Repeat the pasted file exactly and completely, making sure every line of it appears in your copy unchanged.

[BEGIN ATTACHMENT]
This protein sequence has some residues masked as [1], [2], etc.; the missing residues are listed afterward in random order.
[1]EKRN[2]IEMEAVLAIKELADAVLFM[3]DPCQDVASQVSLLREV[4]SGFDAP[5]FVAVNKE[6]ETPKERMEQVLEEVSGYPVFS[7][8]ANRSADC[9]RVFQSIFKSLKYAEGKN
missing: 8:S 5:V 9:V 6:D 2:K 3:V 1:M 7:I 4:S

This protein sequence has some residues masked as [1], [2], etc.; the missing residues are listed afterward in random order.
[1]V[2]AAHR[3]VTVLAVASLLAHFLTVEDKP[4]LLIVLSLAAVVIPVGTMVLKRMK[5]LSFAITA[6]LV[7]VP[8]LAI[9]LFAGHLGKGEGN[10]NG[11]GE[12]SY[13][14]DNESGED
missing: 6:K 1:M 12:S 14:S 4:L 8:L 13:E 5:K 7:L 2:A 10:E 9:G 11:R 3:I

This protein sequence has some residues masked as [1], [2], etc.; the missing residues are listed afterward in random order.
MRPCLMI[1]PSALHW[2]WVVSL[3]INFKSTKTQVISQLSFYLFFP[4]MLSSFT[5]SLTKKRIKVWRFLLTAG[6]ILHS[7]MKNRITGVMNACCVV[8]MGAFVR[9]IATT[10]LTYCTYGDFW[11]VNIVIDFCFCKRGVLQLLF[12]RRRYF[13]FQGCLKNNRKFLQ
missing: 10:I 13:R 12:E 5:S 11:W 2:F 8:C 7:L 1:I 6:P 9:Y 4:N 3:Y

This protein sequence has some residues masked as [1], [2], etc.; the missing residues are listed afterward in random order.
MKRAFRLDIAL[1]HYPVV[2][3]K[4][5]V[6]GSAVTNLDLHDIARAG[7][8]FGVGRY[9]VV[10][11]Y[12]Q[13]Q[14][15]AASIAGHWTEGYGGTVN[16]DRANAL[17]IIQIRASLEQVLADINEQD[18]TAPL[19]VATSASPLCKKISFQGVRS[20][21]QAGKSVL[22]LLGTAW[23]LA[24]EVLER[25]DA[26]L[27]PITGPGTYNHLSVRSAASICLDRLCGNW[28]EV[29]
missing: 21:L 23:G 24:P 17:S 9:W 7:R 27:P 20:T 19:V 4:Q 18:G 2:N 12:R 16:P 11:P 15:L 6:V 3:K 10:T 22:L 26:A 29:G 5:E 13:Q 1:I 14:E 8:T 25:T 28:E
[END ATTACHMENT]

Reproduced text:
This protein sequence has some residues masked as [1], [2], etc.; the missing residues are listed afterward in random order.
[1]EKRN[2]IEMEAVLAIKELADAVLFM[3]DPCQDVASQVSLLREV[4]SGFDAP[5]FVAVNKE[6]ETPKERMEQVLEEVSGYPVFS[7][8]ANRSADC[9]RVFQSIFKSLKYAEGKN
missing: 8:S 5:V 9:V 6:D 2:K 3:V 1:M 7:I 4:S

This protein sequence has some residues masked as [1], [2], etc.; the missing residues are listed afterward in random order.
[1]V[2]AAHR[3]VTVLAVASLLAHFLTVEDKP[4]LLIVLSLAAVVIPVGTMVLKRMK[5]LSFAITA[6]LV[7]VP[8]LAI[9]LFAGHLGKGEGN[10]NG[11]GE[12]SY[13][14]DNESGED
missing: 6:K 1:M 12:S 14:S 4:L 8:L 13:E 5:K 7:L 2:A 10:E 9:G 11:R 3:I

This protein sequence has some residues masked as [1], [2], etc.; the missing residues are listed afterward in random order.
MRPCLMI[1]PSALHW[2]WVVSL[3]INFKSTKTQVISQLSFYLFFP[4]MLSSFT[5]SLTKKRIKVWRFLLTAG[6]ILHS[7]MKNRITGVMNACCVV[8]MGAFVR[9]IATT[10]LTYCTYGDFW[11]VNIVIDFCFCKRGVLQLLF[12]RRRYF[13]FQGCLKNNRKFLQ
missing: 10:I 13:R 12:E 5:S 11:W 2:F 8:C 7:L 1:I 6:P 9:Y 4:N 3:Y

This protein sequence has some residues masked as [1], [2], etc.; the missing residues are listed afterward in random order.
MKRAFRLDIAL[1]HYPVV[2][3]K[4][5]V[6]GSAVTNLDLHDIARAG[7][8]FGVGRY[9]VV[10][11]Y[12]Q[13]Q[14][15]AASIAGHWTEGYGGTVN[16]DRANAL[17]IIQIRASLEQVLADINEQD[18]TAPL[19]VATSASPLCKKISFQGVRS[20][21]QAGKSVL[22]LLGTAW[23]LA[24]EVLER[25]DA[26]L[27]PITGPGTYNHLSVRSAASICLDRLCGNW[28]EV[29]
missing: 21:L 23:G 24:P 17:S 9:W 7:R 27:P 20:T 19:V 4:Q 18:G 2:N 12:R 16:P 11:P 15:L 6:V 3:K 10:T 22:L 26:A 29:G 5:E 13:Q 1:I 14:E 8:T 25:T 28:E